Lee Johnson’s players turned in one of the finest team performances in the history of Bristol City Football Club to beat Manchester United at Ashton Gate last Wednesday night.
Having watched the Robins for half a century and reported on them for 38 years, I can only think of one display to match the amazing effort against Jose Mourinho’s superstars in the quarter-finals of the Carabao Cup.
That was back in August 1976 when Alan Dicks’ side, fresh from winning promotion to what is now the Premier League, went to Highbury and outplayed Arsenal to such an extent that the 1-0 scoreline in the visitors’ favour flattered the Gunners considerably.
Since then I have witnessed many memorable games at Ashton Gate, but none to match the atmosphere, quality of football and incredible drama that saw Korey Smith carve himself a place in City folklore with his injury-time winner.
Driving away from the match, I searched my memory for another home fixture that ended in such elation. It happened on April 20, 1976 when a similar sized crowd watched Clive Whitehead’s goal against Portsmouth clinch a place in the top flight of English football.
However, City did not play well on that occasion and the result was everything. This time it wasn’t so much that they beat a strong United side, who did not perform badly, but the manner in which they did it.
Much was made of the fact that Mourinho labelled Johnson’s men “lucky” after the game. In fact, while the Old Trafford boss used that word several times, he was gracious in defeat.
“Normally when a big club is beaten by one from a lower division it is because they did not play well,” he said. “That wasn’t the case tonight and I prefer to credit Bristol City than criticise my players.”
There were indeed moments of good fortune when United hit the woodwork twice in the first-half. But over the course of 93 pulsating minutes no one could argue that the outcome was anything but fair.
Luke Steele rewarded Johnson’s tough decision to select him ahead of first choice goalkeeper Frank Fielding with some vital saves. Joe Bryan added a couple of million to his transfer value with a ‘Man of the Match’ performance.
The Bristol-born player’s strike for the opening goal was stunning perfection, while Smith’s winner resulted from the hugely impressive fitness levels in this City team.
Having already covered every inch of the pitch with stoppage-time approaching, Korey somehow summoned up the desire and energy to burst into the box, knowing that if possession were lost, it would be a far tougher recovery run back. Matt Taylor, often championed in this column as much more than a finisher, had the vision and ability to pick out a deft pass. The rest, as they say, is now history.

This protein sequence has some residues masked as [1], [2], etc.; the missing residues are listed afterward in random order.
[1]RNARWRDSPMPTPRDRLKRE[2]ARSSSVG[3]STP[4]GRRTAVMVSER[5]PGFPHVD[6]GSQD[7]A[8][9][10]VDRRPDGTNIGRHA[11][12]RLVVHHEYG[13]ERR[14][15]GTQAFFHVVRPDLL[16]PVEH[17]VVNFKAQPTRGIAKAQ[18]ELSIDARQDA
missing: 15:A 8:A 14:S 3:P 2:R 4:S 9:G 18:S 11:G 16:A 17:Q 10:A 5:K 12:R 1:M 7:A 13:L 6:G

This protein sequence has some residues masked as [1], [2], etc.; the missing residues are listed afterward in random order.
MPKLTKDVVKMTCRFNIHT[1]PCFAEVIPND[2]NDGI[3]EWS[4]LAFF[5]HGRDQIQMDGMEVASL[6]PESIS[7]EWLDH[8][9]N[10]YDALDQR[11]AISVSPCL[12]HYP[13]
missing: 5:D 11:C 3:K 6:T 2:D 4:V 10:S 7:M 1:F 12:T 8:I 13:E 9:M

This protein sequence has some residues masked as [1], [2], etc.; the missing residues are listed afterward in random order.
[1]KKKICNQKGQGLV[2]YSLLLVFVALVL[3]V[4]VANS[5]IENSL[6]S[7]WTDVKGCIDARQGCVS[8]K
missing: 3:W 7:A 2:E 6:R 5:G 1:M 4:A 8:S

It shouldn’t be forgotten that City were without seven players, either through injury or being cup-tied, the latter ruling out Cauley Woodrow and Jonathan Leko.
A substitutes’ bench that featured untried midfielder Connor Lemonheigh-Evans, fellow youngsters Zak Vyner and Lloyd Kelly, and striker Paul-Arnold Garita, who has spent much of his time with City on loan at Plymouth Argyle, revealed how stretched Johnson’s resources have become.
Yet there was no hint of a containment policy in the head coach’s tactics. His team were in the faces of United from the opening minute, pressed forward at every opportunity, and had the confidence to parade skills on the ball worthy of the Premier League.
There has to be a concern that the semi-final against Pep Guardiola’s Manchester City will provide two more lung-bursting games for the players and that form in the Championship might suffer as a result of the Cup exploits.
But for now let’s wallow in the memories of December 20, 2017, many captured by the Sky tv cameras broadcasting the game live. Even before kick-off, the volume of noise inside the stadium was unlike any heard at Ashton Gate in its present form.
The second-half battle for possession between Aden Flint and Romelu Lukaku, which saw the inspirational City centre-back win a free-kick after matching his big-name opponent over an energy-sapping sprint, will stay in my mind.
So will the sight of Johnson racing down the touchline to lift up a ball-boy and swing him around several times in celebration of the winning goal.
Steve Lansdown pictured in the stands after the final whistle, flanked by wife Maggie and chairman Keith Dawe, while clearly struggling to hold back tears, was another lasting image of a night that will be talked about for years.
On the following day my wife and I had the pleasure of being guests at the Senior Reds Christmas Lunch, held at Ashton Gate.
One member approached me to say he had been watching City since 1949 and could not remember a game to match the excitement of the previous evening. That is some tribute to Johnson and his squad of talented and committed players. They deserved no less.